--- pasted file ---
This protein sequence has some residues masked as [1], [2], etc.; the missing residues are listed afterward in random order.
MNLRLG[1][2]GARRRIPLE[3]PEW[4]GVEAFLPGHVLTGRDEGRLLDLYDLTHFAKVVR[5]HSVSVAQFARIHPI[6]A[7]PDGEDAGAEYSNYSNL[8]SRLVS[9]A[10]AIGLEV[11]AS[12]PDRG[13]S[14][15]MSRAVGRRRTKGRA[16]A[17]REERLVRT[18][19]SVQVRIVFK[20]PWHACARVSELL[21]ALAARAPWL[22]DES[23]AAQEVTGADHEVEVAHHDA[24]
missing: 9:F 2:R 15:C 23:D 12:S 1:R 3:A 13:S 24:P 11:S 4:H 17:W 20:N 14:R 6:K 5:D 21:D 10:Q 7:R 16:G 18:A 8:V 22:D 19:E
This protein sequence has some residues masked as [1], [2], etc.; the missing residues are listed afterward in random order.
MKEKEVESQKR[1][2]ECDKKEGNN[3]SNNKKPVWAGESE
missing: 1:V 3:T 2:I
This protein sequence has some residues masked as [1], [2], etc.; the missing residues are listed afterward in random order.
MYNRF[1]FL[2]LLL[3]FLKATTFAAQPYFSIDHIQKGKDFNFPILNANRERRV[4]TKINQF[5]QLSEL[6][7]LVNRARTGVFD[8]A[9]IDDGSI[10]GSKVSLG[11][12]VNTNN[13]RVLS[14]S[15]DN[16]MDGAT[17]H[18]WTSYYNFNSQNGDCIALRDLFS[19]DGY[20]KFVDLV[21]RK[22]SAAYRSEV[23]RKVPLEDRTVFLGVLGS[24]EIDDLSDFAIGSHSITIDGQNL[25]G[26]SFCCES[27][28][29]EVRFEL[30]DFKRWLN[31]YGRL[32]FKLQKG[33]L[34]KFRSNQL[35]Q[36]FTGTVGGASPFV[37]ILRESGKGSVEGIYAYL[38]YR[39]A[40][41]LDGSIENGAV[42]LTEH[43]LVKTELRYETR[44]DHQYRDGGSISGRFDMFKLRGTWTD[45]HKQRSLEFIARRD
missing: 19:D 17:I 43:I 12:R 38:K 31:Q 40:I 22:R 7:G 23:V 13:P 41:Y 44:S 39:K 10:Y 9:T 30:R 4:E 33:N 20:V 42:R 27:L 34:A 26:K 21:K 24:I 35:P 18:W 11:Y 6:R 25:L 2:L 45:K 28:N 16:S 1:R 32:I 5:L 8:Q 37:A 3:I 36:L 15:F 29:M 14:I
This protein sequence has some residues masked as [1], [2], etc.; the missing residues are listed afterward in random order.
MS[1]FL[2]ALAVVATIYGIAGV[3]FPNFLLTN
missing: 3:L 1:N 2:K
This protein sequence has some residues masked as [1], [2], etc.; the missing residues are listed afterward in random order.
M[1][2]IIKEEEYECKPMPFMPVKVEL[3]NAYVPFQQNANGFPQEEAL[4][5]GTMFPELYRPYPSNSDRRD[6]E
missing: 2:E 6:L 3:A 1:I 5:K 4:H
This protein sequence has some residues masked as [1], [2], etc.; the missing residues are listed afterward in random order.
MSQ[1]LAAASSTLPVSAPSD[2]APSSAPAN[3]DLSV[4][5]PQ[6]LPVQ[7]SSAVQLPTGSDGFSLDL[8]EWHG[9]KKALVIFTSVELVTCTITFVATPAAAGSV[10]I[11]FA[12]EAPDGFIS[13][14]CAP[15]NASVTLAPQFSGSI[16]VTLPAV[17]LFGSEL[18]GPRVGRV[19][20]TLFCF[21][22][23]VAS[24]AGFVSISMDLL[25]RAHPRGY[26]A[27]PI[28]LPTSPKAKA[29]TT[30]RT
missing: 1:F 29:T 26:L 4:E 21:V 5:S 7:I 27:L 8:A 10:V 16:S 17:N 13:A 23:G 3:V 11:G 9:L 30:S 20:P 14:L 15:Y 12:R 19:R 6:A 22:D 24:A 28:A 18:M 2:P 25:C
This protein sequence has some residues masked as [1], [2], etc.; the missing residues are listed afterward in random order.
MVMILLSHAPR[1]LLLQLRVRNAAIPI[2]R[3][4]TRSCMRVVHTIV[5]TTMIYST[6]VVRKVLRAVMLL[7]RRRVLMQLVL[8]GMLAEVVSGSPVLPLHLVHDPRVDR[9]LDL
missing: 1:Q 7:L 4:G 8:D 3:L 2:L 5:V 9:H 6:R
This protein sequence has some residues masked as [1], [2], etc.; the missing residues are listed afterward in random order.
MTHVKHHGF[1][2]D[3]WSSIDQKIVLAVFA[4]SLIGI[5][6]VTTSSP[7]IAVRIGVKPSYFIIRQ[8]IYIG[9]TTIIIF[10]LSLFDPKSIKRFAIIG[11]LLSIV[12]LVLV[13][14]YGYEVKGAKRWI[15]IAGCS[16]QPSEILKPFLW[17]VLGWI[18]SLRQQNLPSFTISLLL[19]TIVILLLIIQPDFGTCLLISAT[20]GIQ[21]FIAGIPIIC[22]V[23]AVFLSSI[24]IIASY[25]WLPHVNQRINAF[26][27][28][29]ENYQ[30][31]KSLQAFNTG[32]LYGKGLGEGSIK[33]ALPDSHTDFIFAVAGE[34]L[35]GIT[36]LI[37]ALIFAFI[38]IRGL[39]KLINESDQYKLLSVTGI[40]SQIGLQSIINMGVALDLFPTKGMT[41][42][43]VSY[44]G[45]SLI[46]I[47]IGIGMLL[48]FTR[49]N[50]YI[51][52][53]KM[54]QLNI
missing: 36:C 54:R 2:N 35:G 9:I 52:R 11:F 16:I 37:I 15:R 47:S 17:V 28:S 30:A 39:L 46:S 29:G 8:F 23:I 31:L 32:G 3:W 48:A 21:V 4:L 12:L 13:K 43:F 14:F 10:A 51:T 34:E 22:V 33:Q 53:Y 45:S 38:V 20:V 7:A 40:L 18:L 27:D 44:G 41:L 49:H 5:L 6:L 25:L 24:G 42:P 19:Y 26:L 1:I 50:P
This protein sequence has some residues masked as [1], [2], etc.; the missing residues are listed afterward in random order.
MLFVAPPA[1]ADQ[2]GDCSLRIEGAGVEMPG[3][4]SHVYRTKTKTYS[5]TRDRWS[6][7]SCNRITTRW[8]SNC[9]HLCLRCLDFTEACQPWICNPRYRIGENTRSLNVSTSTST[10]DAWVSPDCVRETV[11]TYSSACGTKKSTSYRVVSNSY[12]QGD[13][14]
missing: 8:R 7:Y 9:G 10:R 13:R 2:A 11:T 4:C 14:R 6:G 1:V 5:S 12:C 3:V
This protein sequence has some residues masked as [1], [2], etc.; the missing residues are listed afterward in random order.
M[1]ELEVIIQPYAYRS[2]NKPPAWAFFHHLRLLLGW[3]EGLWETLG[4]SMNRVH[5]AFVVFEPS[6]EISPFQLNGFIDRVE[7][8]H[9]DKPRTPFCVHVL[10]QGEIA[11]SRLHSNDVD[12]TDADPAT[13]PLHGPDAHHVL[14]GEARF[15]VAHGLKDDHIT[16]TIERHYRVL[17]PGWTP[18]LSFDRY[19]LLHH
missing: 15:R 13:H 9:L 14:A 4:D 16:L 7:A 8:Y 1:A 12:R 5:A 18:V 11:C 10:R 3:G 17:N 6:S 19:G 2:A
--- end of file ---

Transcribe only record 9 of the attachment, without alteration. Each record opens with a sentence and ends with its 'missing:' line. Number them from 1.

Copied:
This protein sequence has some residues masked as [1], [2], etc.; the missing residues are listed afterward in random order.
MLFVAPPA[1]ADQ[2]GDCSLRIEGAGVEMPG[3][4]SHVYRTKTKTYS[5]TRDRWS[6][7]SCNRITTRW[8]SNC[9]HLCLRCLDFTEACQPWICNPRYRIGENTRSLNVSTSTST[10]DAWVSPDCVRETV[11]TYSSACGTKKSTSYRVVSNSY[12]QGD[13][14]
missing: 8:R 7:Y 9:G 10:R 13:R 2:A 11:T 4:C 14:R 6:G 1:V 5:S 12:C 3:V